I am very sorry that you a facing such a frustrating situation. You are trying very hard to do what you feel is right, but you can't force the creditor to settle with you at a discount if they don't want to do it.
I can understand that you don't want to ruin your credit by filing bankruptcy. However, I think you already have ruined it. Not only do you have the bad credit of failing to pay on the credit cards, but they have sued you, obtained a judgement, and they are garnishing your wages and attaching your bank account.
The judgement will stay on your record for 10 years, just the same as a bankruptcy does, even if they accepted your settlement.
I think the lawyer you saw has given you sound advice.
Before you make a decision about how to proceed, you should learn more about the wage garnishment laws in your state. I am not licensed to practice law in your state, but I can tell you that federal law limits garnishment in most cases to 25%--the exceptions are for things like child support. Thus, if 25% is the maximum allowable and it's already being deducted, a second order could not increase the amount of the deduction, only the duration of the deductions. Many states also have a minimum amount you must be left with after garnishment; this is commonly 30-40 times the minimum wage. However, in some states this is calculated based on federal minimum wage, and in others it is based on the state minimum wage, which may be higher.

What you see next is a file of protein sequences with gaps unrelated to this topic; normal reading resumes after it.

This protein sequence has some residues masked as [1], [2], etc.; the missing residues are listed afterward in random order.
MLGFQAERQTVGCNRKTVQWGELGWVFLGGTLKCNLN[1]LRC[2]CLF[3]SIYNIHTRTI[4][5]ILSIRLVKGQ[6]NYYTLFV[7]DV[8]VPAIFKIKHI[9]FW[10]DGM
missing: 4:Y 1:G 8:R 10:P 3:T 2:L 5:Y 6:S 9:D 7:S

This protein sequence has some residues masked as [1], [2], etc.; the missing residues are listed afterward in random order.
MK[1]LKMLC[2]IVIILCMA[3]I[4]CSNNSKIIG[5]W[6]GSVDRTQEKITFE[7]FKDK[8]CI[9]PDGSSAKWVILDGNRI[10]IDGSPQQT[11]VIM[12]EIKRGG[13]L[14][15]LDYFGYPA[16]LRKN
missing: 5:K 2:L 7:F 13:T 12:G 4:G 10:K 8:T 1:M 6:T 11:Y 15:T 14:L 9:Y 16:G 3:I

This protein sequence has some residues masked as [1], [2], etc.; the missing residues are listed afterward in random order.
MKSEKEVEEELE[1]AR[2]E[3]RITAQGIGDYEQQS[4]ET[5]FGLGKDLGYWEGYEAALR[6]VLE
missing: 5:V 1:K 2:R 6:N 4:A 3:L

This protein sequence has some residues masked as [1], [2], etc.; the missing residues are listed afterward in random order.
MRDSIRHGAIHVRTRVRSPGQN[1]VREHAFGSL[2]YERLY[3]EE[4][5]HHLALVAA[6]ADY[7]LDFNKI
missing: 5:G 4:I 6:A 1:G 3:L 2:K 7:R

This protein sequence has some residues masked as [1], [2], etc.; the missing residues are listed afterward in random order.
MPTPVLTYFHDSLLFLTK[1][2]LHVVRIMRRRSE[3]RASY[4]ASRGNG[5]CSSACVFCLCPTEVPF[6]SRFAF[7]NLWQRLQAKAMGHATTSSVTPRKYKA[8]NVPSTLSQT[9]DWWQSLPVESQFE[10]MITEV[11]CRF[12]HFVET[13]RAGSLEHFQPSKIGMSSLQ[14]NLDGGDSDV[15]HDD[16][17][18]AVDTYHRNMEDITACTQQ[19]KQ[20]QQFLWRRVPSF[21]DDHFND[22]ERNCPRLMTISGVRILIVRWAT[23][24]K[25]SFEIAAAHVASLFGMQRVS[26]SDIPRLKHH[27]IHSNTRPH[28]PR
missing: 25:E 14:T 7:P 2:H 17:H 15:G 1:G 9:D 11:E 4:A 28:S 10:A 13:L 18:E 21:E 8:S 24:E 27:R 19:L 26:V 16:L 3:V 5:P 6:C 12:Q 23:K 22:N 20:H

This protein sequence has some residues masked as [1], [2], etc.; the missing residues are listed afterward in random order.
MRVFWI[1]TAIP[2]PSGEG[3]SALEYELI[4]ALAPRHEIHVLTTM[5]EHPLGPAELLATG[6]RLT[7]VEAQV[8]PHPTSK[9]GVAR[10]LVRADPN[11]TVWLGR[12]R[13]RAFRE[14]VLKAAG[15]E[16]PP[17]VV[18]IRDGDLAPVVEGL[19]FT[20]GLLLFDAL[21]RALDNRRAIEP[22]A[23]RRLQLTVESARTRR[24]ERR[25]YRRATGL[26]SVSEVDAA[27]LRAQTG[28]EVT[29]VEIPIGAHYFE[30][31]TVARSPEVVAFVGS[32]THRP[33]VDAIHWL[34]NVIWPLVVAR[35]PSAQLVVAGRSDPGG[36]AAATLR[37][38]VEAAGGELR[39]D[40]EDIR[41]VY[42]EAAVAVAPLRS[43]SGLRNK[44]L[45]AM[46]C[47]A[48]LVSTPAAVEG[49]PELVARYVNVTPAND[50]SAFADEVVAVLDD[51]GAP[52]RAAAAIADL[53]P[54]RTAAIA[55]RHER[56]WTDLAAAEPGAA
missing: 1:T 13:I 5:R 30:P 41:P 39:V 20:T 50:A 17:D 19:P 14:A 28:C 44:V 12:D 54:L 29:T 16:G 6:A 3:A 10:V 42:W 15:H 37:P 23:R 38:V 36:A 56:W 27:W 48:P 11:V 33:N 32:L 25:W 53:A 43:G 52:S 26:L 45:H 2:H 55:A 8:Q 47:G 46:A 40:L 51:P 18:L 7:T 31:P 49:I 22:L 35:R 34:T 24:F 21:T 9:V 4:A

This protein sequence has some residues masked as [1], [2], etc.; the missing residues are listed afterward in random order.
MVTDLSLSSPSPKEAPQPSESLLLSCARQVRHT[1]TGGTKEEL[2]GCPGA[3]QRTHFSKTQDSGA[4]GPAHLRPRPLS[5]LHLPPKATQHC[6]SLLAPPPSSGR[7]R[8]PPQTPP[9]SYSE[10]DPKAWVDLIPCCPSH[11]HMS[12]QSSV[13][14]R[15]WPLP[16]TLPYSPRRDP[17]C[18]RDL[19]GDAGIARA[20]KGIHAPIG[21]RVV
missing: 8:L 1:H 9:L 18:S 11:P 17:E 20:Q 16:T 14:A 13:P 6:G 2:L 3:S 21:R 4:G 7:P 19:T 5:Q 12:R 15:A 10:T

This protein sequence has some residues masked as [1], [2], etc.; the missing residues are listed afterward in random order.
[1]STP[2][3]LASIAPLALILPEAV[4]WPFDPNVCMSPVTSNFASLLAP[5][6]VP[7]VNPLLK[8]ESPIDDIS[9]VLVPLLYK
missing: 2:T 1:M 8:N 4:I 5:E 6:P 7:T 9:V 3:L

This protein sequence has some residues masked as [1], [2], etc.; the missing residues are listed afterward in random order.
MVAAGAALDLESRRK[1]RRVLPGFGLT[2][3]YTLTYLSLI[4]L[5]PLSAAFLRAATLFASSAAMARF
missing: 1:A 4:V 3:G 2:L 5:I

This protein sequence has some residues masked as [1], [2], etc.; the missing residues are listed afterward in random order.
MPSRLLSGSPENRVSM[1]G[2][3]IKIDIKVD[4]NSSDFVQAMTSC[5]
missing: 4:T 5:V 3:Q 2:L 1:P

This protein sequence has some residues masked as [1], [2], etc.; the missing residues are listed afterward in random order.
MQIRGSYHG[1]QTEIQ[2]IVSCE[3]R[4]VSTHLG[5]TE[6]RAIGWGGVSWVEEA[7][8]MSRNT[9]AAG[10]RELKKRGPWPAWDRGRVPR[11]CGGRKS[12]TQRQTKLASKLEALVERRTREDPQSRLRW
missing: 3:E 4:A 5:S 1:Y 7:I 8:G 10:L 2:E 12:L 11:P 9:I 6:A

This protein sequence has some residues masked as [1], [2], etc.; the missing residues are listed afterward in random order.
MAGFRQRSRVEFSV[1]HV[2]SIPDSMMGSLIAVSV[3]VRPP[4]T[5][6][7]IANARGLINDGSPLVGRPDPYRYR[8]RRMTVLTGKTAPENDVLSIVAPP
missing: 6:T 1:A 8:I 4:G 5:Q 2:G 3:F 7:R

It's not clear whether you have additional debt that would be discharged in bankruptcy. If you have other debts that would be eliminated in bankruptcy, you may have other reasons for proceeding, but if this is the extent of your debt, you may want to negotiate further before taking that step. Figure out exactly how much of your income is subject to garnishment, and calculate how long it would take the company to recoup the full amount they're asking for. Chances are that it will be years, and it's to everyone's advantage to have this taken care of more quickly. However, since you've offered a lump-sum payment of a fairly large amount of cash, the attorneys may be assuming that you have access to more, or that you have assets they don't know about.
Sometimes it's more effective when a third party makes an offer directly, since they have no obligation on the accounts and the creditor therefore has less (really no) bargaining power.